A water-stained notebook from that summer in Tashi Jong holds my attempt to take in the immensity of the gift. “So may life-times and forms it has taken to knit the circuitries for self-reflexive consciousness. So much endurance under the heavy hand of fate and the blind play of instinct, to gain at last the ability to consider and judge and decide. So many mute yearnings to act and speak for the larger whole, until this present dawning, when you enter the dance of your own volition.”
The Flame in the Heart
In the Buddha Dharma, as many of you know, there’s a word for the motivation to act for the sake of all beings. It is bodhichitta. It is the intention generated by the bodhisattva, who is the one who knows we are not separate from each other, but are held, as Martin Luther King put it, in “an inescapable network of mutuality.” So bodhisattva also knows that there is no private salvation.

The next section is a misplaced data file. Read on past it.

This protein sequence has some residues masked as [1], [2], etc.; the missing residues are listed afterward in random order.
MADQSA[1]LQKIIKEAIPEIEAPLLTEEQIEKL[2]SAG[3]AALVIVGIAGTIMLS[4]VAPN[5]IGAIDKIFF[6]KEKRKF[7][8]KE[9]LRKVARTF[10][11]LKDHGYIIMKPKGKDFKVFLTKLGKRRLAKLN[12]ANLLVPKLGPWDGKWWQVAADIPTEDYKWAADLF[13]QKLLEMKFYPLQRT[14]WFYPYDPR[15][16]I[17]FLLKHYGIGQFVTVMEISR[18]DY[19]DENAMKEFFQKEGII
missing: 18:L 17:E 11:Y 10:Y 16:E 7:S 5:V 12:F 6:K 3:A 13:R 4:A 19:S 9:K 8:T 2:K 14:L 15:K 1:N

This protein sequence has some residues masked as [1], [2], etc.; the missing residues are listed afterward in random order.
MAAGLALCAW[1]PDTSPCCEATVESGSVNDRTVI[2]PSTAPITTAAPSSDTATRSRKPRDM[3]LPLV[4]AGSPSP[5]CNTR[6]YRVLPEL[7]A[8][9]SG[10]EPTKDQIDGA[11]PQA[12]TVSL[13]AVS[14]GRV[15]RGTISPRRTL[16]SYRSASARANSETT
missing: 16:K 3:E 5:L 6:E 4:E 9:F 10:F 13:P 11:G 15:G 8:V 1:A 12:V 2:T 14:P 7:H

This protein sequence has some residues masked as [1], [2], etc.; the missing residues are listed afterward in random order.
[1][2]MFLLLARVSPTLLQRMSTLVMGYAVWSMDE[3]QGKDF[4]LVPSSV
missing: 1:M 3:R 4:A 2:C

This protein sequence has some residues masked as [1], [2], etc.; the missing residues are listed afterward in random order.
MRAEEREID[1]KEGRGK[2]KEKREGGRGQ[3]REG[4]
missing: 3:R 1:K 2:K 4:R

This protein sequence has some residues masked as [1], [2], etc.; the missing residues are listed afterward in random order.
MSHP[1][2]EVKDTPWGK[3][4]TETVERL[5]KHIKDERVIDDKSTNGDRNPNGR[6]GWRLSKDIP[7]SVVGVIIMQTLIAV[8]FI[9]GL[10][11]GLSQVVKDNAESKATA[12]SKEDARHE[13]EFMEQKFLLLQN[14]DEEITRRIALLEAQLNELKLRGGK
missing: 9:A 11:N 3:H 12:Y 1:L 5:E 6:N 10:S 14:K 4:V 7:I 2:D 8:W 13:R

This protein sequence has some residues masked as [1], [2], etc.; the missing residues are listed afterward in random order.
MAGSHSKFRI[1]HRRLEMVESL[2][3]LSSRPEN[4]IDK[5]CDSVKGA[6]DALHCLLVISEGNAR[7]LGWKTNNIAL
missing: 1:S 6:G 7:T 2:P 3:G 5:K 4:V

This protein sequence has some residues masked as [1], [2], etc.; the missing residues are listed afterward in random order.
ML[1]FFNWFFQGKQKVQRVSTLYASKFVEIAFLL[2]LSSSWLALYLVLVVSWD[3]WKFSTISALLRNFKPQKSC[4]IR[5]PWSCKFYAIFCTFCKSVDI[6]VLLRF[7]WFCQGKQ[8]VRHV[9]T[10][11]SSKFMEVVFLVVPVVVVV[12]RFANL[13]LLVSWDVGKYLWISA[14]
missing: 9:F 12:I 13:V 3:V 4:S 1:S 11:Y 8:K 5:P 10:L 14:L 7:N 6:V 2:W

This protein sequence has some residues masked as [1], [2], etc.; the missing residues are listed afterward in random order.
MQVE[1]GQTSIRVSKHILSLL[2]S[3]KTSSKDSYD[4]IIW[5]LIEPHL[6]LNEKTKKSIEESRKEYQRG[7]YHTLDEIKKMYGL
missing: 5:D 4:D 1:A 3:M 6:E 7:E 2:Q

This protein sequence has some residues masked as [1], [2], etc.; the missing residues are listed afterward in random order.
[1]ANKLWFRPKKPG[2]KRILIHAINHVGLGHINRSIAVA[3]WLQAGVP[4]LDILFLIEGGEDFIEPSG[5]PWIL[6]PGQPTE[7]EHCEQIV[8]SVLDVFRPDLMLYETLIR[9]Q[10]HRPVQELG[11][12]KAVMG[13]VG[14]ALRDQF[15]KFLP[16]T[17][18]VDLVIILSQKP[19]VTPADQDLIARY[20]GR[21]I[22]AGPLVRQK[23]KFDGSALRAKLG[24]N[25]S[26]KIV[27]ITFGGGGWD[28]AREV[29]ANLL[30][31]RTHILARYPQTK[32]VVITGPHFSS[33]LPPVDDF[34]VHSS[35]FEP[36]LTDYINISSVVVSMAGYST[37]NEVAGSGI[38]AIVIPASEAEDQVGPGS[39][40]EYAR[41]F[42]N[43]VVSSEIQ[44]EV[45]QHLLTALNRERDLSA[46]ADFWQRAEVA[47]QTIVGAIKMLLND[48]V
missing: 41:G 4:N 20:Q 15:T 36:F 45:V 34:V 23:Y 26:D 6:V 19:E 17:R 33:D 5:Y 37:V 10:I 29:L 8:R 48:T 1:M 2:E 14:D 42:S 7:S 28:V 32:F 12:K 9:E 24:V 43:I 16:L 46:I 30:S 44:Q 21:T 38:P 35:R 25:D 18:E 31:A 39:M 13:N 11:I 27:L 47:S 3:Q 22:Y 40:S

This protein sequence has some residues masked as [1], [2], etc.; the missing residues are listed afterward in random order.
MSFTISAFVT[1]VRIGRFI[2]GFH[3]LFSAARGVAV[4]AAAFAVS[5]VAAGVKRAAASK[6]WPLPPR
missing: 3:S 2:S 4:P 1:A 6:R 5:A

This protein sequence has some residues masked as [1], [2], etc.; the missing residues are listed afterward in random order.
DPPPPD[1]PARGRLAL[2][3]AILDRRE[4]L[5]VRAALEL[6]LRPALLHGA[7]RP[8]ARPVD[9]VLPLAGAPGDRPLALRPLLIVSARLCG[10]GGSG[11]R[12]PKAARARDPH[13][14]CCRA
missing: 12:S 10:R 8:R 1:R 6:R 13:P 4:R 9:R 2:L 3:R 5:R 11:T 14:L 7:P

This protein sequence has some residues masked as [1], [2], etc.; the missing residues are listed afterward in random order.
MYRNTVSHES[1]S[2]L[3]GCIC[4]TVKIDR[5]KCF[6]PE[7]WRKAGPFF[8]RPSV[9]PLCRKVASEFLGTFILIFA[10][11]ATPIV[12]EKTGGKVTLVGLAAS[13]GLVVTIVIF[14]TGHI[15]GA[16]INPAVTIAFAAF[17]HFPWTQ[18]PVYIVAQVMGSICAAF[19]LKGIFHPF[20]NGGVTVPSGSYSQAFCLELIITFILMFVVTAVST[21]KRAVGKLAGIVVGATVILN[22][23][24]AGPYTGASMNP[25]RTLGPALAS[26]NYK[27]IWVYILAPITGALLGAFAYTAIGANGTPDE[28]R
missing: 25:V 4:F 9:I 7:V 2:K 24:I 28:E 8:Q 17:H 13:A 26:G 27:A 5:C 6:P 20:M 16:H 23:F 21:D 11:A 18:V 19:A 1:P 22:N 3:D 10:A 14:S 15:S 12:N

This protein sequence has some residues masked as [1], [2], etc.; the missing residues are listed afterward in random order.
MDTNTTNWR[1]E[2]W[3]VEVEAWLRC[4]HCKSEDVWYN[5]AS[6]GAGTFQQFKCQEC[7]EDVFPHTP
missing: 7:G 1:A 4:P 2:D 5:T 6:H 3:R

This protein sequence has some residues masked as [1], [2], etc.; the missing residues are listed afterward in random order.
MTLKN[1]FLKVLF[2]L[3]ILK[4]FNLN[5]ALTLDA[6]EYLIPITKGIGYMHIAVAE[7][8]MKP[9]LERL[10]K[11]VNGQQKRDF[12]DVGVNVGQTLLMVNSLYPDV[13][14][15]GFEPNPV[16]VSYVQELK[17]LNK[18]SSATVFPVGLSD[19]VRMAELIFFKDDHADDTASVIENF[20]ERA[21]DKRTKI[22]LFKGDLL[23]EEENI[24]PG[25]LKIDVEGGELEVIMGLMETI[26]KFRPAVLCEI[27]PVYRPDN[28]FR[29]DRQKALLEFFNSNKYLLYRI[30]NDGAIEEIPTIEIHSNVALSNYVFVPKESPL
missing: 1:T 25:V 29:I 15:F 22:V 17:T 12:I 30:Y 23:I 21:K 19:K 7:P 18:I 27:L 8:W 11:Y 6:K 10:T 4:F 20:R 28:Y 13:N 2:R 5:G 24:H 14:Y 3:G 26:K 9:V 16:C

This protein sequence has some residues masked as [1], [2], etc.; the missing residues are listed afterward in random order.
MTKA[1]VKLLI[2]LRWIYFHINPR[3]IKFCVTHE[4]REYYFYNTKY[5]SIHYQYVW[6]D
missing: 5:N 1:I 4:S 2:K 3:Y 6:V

I love it that in Active Hope, my co-author Chris, who is not on the Buddhist path, wanted to retain those two Buddhist-Sanskrit terms: bodhisattva and bodhichitta. There is no English equivalent yet for either one.
I was told by Tibetan teachers that bodhichitta is like a flame in the heart, and that I should prize it and at all costs protect it from flickering out. I’ve come to see two amazing things about this flame in the heart. First is the realization that, no matter how uncertain the situation appears, your bodhichitta is the one thing you can count on. And, the second thing about bodhichitta is that it frees you up from constantly trying to judge your effectiveness or compute your chances of success.